Thirteen (25%) private physicians reported adopting EHR and 2(11%) public physician reported adoption of EHR.
Private and public physicians cited start-up cost and technical limitations of systems as the barriers to their practices' adoption of EHR.
Most doctors offices and hospitals are moving towards Electronic Health Records and doing less paperwork, while this might sound like a great idea to have all of your information in one place it still doesn’t replace paper charts just yet.
While most do use Electronic Health Records, there are still doctor’s offices that you have to fax information to that don’t have Electronic Health Records.
Conclusion: Findings showed the same availability and use of core functionalities, as well as adoption rate among the private and public facilities, and slightly fewer barriers in the private practices.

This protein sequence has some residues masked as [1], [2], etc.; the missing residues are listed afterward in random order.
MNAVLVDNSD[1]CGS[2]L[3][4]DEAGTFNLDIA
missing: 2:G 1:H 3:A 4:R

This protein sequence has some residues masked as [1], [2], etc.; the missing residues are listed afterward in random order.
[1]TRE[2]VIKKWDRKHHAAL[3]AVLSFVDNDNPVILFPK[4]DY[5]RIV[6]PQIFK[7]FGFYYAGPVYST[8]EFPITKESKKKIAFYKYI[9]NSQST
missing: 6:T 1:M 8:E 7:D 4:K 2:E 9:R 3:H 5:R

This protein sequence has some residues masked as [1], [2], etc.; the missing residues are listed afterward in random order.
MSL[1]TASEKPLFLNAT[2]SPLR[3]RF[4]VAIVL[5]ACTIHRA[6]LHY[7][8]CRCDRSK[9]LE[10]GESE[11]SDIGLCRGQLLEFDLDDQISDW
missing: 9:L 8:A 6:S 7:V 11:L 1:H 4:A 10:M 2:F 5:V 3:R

A larger sample is merited to understand if there is any statistically significant difference between the two groups.If they decide to use Electronic Health Records, then they need to have one system that can store all of the information and that they can share with other systems and make sure they keep up to date records of all patients.It is well known that major efforts are currently under way in the US, UK, and other countries to construct entirely new systems for the management of electronic medical records.Furthermore, the proposed system is designed in such a way that medical data are made available without the need for complicated and expensive security precautions or the need to obtain permission from multiple parties to utilize the medical data.The time window to adapt such as system, however, is limited.There was no statistical difference between private and public physicians for the available and used functions.A total of 53 private and 19 public physicians responded to the survey (55% response rate).Objectives: First, to identify the core Electronic Health Records (EHR) functionalities available to physicians who work in private and public health care facilities in Trinidad and Tobago and the extent to which physicians are using each function.Second, to understand the rate of adoption of Electronic Health Records in private and public hospitals/clinics, and finally, to identify the barriers to adoption of Electronic Health Records in private and public hospitals/clinics in Trinidad and Tobago.Sixty-three percent of the private physicians who adopted EHR reported using the Result Management and Order Management functions.The public physicians who had adopted EHR reported they were not utilizing the Decision Support, Result Management, and Order Management functions.